by Dana George | Updated July 19, 2021 - First published on July 22, 2020
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If you are looking for a loan that allows you to live in an energy-efficient home, this may be the program for you.
The typical American household spends more than $2,000 a year on energy bills, according to the energy efficiency experts at ENERGY STAR. Maybe you want to get out from under the high cost of utilities, or want to do your part to help the environment, or perhaps it's or a little of both. Whatever your reason, the Energy Efficient Mortgage program (EEM) may be the ticket.
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An EEM (also known as a "green mortgage") helps new home buyers and current homeowners finance the cost of energy-efficient upgrades. EEMs can be used with a new or existing home. It's rolled into a borrower's home purchase or refinanced mortgage. This type of mortgage can also be used to purchase a home that is already energy-efficient.
EEMs are available to conventional, FHA, and VA buyers. Rather than take out two separate loans, an EEM provides additional funds that become part of your mortgage or refinancing. You then use that additional money to make upgrades that will save energy in the long run.
The EEM program covers the cost of permanent energy-efficient improvements, including:
Because these items are not considered permanent improvements, they are not covered under EEM:
Your mortgage lender will require you to have an energy analysis performed by a qualified home energy assessor. This assessor will thoroughly study the property and advise you on the most efficient ways to save energy.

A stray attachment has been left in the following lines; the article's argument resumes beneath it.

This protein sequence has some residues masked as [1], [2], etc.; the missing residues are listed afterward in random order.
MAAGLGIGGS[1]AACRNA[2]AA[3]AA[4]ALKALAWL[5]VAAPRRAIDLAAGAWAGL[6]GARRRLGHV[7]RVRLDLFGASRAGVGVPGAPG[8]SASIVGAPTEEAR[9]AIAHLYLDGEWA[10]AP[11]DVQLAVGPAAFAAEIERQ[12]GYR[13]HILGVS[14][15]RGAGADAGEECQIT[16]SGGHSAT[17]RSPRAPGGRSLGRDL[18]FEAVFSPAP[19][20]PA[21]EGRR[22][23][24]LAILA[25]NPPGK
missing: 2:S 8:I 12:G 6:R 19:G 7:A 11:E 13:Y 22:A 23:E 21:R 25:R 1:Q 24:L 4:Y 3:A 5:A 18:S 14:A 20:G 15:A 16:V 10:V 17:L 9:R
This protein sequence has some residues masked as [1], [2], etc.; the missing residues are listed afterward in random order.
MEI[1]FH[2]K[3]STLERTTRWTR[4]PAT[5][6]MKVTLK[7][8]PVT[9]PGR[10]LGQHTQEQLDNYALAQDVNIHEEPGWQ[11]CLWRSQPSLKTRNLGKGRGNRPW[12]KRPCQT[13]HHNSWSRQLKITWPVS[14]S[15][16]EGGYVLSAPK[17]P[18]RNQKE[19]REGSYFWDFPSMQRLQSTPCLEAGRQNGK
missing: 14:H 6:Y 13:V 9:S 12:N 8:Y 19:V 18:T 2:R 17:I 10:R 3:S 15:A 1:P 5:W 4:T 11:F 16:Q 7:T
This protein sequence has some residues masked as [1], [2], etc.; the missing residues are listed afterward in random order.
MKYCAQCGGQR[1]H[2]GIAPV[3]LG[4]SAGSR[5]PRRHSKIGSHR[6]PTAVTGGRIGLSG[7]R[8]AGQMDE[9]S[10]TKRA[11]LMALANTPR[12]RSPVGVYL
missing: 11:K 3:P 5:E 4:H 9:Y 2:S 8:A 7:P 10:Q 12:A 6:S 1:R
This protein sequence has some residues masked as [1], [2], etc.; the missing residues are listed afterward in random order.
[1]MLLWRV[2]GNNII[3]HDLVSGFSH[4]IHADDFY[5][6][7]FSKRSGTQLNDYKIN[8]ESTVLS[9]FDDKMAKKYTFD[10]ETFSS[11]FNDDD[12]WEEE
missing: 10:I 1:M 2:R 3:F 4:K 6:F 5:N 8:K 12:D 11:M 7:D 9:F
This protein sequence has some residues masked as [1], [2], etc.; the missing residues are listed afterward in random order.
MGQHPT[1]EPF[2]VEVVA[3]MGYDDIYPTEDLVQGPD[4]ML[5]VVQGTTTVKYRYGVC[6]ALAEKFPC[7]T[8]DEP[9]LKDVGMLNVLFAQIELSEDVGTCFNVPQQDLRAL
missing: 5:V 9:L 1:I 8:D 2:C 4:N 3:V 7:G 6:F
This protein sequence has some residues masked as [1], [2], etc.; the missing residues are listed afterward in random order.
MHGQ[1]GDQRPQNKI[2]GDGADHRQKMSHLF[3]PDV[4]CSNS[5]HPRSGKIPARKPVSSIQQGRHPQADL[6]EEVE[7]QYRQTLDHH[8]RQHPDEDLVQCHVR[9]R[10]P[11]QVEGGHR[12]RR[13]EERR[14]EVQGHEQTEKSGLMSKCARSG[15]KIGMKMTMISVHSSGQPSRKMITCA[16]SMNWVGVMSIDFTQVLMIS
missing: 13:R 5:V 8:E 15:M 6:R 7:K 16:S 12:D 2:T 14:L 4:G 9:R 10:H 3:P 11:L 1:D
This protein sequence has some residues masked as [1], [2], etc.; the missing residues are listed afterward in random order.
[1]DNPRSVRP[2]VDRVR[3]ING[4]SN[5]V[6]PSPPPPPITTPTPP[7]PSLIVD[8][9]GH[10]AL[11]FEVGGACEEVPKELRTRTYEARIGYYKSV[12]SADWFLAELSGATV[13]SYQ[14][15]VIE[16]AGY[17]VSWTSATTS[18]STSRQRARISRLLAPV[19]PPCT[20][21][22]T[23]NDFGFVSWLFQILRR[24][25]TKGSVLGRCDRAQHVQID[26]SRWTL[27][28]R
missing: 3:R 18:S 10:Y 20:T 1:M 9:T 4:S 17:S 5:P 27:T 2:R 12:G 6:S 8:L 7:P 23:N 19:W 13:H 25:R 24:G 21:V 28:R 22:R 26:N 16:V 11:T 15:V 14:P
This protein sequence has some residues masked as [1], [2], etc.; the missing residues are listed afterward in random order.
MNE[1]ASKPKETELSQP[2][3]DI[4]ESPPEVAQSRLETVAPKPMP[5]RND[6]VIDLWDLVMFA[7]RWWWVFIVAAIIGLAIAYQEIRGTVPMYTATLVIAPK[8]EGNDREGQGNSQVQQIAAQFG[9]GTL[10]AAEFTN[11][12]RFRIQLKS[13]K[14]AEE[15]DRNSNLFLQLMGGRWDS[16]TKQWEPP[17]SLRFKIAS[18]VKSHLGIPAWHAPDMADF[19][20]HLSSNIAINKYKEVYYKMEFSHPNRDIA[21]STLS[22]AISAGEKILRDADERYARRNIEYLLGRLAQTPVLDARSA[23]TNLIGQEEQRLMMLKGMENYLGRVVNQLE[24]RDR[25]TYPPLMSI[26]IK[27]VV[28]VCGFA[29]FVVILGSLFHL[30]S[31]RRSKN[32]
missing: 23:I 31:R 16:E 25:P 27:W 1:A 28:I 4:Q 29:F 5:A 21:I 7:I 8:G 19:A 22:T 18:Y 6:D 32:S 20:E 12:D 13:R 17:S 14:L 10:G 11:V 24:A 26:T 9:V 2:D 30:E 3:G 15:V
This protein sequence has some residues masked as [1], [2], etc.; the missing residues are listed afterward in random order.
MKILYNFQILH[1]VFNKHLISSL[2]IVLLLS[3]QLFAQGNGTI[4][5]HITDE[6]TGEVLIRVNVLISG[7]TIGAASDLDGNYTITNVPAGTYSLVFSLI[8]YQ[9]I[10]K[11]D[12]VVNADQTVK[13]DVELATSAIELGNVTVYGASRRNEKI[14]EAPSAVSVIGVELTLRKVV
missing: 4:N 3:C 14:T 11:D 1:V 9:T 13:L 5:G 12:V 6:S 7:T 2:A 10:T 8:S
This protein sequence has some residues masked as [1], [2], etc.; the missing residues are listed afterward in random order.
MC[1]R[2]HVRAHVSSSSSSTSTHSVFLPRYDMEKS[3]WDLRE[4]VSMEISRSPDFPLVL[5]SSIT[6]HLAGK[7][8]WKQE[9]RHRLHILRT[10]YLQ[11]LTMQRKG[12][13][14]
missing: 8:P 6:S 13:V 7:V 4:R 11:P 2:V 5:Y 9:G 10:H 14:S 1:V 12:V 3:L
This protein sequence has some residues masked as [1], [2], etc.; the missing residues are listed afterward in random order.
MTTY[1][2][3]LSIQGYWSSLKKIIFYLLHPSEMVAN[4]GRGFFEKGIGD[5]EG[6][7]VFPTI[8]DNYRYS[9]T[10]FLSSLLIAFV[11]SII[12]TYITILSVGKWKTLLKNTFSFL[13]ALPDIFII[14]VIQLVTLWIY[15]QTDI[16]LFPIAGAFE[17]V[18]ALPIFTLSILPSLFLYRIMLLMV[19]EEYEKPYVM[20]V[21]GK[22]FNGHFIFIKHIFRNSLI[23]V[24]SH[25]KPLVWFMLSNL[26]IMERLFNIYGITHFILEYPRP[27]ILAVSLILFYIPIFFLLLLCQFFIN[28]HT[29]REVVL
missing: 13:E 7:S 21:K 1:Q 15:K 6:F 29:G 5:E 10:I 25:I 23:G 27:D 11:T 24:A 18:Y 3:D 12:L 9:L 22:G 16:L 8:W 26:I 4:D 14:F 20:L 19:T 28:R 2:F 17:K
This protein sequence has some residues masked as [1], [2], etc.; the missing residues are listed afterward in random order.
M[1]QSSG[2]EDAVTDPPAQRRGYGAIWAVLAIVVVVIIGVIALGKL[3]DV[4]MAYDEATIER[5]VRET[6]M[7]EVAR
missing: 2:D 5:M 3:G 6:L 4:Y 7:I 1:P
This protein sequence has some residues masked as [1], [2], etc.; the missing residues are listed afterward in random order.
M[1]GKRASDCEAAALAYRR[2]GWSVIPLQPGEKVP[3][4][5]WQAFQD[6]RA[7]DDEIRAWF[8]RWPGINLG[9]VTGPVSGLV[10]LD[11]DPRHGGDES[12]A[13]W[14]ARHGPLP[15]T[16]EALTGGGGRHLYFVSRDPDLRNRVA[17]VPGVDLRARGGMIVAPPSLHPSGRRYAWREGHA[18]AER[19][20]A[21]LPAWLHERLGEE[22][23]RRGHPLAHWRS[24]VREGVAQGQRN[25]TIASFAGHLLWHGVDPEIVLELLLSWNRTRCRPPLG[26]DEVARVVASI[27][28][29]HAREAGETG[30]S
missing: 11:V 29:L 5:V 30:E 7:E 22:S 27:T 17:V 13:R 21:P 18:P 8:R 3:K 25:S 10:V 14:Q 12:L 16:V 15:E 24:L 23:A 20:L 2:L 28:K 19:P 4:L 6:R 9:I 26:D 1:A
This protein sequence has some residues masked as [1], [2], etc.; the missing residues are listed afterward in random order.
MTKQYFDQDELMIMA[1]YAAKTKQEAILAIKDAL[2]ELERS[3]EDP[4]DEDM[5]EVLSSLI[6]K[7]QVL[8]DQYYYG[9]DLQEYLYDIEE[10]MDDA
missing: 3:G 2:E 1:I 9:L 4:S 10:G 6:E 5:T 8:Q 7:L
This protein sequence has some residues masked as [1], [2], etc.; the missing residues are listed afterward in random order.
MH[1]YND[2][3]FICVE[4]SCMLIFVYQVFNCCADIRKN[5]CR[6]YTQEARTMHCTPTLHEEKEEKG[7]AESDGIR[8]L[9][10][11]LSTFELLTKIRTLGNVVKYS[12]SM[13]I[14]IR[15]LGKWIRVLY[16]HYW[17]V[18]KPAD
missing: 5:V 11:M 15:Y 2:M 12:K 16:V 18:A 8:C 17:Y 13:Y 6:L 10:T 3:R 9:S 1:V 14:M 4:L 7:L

You pick and choose the upgrades that are important to you. The only condition is that each upgrade must be considered "cost-effective." In other words, the expected savings throughout the life of the upgrade must be greater than the total cost.
The home loan amount you qualify for will be "stretched" to pay for those energy-efficient upgrades. Mortgage underwriters realize that you will have extra money each month because you are paying less in utility bills. The logic is that you'll be able to use those funds to afford a larger mortgage.
That means that you may be able to purchase a higher-priced home that is already energy-efficient or put additional money towards the upgrades you want. How much larger your mortgage will be depends on the lender and type of loan. You'll also have a set amount of time to complete the financed upgrades, depending on the type of loan.
Unlike a personal loan (but like any mortgage), your home serves as collateral. The good news is that you do not need to provide additional collateral. The bad news is that your home can be repossessed if you default on the mortgage. If you are approved for a larger-than-expected EEM, make sure that the monthly mortgage payment doesn't stretch your budget too far.
The amount of extra money you can qualify for depends on the type of mortgage loan. For example, if you take out an FHA loan, the loan amount can be increased by:
A VA EEM allows you to take out an additional $3,000 to $6,000, depending on expected utility savings. And a conventional EEM is the most generous, allowing you to borrow up to 15% of the home's appraised value.
An EEM can save you money in three essential ways:
If you believe that an EEM is right for you, ask potential mortgage lenders whether they offer an EEM program and rate shop to find the most attractive deal for you. Interest rates have rarely been lower than they are today. Why not take advantage by saving on your mortgage and utility costs?
Chances are, interest rates won't stay put at multi-decade lows for much longer. That's why taking action today is crucial, whether you're wanting to refinance and cut your mortgage payment or you're ready to pull the trigger on a new home purchase.
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